FIG. 4 is a perspective view of the sun shield of the present invention secured on a baseball-type cap.
FIG. 5 is a perspective view of the sun shield secured on a cap, with the shield partially rolled up; and
FIG. 6 is a top view of the cap with the sun shield in a wrapped position about a headband of the cap.
Referring now to the drawings in more detail, numeral 10 designates the sun shield, or guard in accordance with the present invention. The guard 10 has an outer surface 12 and an inner surface 14. A top edge 16 of the sun guard 10 is provided with two or more first securing members, or tabs 18. The tabs 18, in a preferred embodiment, are formed with hook and loop fasteners to allow mating engagement with similar securing elements attached to an outer surface 20 of a headband 22. The headband 22 can be a part of a visor 24 (FIGS. 1-3) or a cap 40 (FIGS. 4-6). The securing tabs 18 can be formed with both inner and outer surfaces carrying hook and loop fasteners, that is double-sided securing elements. The tabs 18 can be stitched or glued to the shield body in a manner well known to those skilled in the art.
It is preferred that the securing elements 18 be located adjacent opposite side edges 25 and 26 of the guard 10. In this manner, the shield 10 can be stretched taut around the headband 22 and securely positioned on the headband. Of course, one or more additional securing elements 18 can be provided along the edge 16, arranged at equal distances, if desired.
A second set of securing elements, or tabs 28 is stitched or glued a distance below from the first set of tabs 18, with the second securing elements 28 being positioned on the inner surface 14 of the sun guard 10 adjacent to the sides of the shield body. The purpose of the second securing elements 28 will be described in more detail hereinafter.
The sun guard 10 is made from an optically transparent, highly flexible porous material that is lightweight, so as not to increase the weight of the headgear in any appreciable manner. The width of the shield 10 is sufficient to extend around approximately one half of the headband 24 and, when unrolled, cover the face of the user. The shield 10 is long enough to extend below the chin of the user, when unfolded to a position shown in FIG. 1. Because the shield first covers the visor 30, then extends downwardly below the chin of a wearer, the shield 10, when unfolded, is spaced to some distance from the wearer's face. In this manner, any discomfort to the user is minimized.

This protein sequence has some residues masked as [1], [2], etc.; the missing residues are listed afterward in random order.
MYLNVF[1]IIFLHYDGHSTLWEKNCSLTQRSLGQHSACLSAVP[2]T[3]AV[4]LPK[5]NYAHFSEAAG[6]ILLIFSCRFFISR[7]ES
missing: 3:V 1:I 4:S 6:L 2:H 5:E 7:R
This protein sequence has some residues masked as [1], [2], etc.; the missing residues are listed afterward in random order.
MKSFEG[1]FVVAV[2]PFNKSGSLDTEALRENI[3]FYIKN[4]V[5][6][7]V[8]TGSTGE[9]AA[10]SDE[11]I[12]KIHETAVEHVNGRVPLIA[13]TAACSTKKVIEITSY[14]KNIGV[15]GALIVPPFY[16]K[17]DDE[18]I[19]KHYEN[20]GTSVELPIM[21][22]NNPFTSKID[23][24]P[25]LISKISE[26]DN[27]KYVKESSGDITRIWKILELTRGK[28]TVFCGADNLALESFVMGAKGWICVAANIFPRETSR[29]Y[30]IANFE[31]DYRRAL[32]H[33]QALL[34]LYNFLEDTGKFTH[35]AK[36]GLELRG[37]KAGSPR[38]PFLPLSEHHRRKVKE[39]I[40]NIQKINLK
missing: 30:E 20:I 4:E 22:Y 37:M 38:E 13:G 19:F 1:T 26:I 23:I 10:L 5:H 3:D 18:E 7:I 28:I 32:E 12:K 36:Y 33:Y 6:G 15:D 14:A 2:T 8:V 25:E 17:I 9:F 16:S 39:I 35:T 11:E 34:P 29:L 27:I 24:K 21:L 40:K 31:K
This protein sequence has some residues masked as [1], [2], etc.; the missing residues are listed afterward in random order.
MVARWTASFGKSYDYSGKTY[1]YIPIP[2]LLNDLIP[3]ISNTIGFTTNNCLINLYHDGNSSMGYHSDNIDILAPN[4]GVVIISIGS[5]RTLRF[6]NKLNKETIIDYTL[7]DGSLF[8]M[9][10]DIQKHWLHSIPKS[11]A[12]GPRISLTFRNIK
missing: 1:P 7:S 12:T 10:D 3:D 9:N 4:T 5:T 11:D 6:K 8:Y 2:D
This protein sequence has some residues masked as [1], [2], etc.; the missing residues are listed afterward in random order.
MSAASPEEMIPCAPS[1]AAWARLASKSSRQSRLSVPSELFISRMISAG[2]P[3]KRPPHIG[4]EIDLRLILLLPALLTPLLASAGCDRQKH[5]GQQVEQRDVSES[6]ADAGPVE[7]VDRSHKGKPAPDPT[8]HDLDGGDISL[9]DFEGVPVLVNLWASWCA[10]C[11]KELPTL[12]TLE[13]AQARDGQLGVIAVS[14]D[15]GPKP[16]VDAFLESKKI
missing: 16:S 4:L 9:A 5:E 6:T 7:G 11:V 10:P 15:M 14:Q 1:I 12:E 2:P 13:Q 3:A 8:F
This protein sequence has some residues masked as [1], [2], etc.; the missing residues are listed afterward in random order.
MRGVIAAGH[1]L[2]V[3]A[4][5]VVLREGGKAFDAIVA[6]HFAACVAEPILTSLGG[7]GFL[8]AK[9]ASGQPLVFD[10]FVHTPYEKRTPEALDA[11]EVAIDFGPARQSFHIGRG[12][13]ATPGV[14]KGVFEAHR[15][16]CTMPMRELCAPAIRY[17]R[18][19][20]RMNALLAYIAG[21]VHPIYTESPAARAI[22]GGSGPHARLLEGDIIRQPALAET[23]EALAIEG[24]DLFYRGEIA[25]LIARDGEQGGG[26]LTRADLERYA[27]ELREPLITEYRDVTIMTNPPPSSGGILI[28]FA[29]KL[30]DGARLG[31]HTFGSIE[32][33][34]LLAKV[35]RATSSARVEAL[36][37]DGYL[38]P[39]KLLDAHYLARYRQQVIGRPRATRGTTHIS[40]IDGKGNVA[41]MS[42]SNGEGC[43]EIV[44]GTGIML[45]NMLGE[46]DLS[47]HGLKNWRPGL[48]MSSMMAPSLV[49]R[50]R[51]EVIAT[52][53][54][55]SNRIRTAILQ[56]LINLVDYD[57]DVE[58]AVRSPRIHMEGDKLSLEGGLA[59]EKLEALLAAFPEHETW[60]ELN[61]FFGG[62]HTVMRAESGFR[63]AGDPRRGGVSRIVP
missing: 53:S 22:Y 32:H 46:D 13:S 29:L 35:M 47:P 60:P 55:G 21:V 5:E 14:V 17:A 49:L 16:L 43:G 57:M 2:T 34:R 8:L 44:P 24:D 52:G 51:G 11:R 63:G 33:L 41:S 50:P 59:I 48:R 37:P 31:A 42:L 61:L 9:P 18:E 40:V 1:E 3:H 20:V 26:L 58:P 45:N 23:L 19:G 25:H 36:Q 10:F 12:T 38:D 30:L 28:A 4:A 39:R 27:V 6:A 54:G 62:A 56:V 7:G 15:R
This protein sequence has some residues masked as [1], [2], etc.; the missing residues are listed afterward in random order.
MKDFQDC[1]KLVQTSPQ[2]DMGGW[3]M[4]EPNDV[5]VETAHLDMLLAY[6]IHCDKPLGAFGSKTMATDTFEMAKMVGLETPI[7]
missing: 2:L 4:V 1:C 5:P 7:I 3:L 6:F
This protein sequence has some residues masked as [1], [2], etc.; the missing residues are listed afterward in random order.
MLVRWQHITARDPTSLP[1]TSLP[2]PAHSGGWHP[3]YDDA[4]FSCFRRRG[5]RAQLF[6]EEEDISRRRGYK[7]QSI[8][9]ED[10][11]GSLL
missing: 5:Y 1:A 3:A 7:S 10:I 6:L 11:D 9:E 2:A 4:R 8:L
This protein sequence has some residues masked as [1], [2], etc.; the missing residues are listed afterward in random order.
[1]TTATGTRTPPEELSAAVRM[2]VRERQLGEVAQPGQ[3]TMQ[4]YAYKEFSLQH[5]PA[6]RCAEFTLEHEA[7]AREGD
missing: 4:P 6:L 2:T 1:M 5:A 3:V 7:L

The shield 10, being porous, or air permeable, allows the user to breathe normally, as well as to see through the unfolded shield 10. Optionally, the guard 10 can be provided with a coating on the outer surface 12 to increase an ability of the shield to deflect or block harmful ultraviolet rays. Of course, such coating should not impede transparency and air permeability, of the shield.
The guard 10, when fully rolled or folded, can be carried in a pocket, purse or other convenient location. When the user wishes to protect his or her face from the sun, the user unfolds the sun guard 10 and holds it by opposite corners adjacent to the top edge 16. The securing elements 18 are then brought into engagement with the matching securing elements fixedly attached to the outer surface 20 of the headband 22. The sun guard 10 is then allowed to unroll over the visor member 30 and move downwardly to its fully extended position, as shown in FIG. 1. The user then places the visor with the sunshield on his or her head, moving the sun guard 10 in front of the face.
When the guard 10 is no longer needed, it can be disengaged from the visor 24 by unfastening the elements 18 from the matching elements on the headband 22. The shield 10 can then be rolled or folded and stored away. However, should the user decide to temporarily stop using the shield 10, such as when driving or going indoors for a short period of time, the user can roll up the shield starting with the bottom edge 32, making sure that the inner surface 14 of the shield 10 is on top.